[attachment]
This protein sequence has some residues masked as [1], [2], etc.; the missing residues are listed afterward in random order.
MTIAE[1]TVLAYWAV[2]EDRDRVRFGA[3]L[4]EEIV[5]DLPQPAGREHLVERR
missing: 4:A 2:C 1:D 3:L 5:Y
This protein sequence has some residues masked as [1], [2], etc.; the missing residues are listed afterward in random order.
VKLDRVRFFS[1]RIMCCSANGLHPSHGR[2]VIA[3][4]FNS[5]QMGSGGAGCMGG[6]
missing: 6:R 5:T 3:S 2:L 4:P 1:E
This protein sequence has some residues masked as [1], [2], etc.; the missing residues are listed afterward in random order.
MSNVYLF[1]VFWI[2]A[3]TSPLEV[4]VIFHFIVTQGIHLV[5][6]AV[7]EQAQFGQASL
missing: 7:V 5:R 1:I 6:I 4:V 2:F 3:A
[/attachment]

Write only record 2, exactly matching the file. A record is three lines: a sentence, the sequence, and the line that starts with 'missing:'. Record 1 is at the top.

This protein sequence has some residues masked as [1], [2], etc.; the missing residues are listed afterward in random order.
VKLDRVRFFS[1]RIMCCSANGLHPSHGR[2]VIA[3][4]FNS[5]QMGSGGAGCMGG[6]
missing: 6:R 5:T 3:S 2:L 4:P 1:E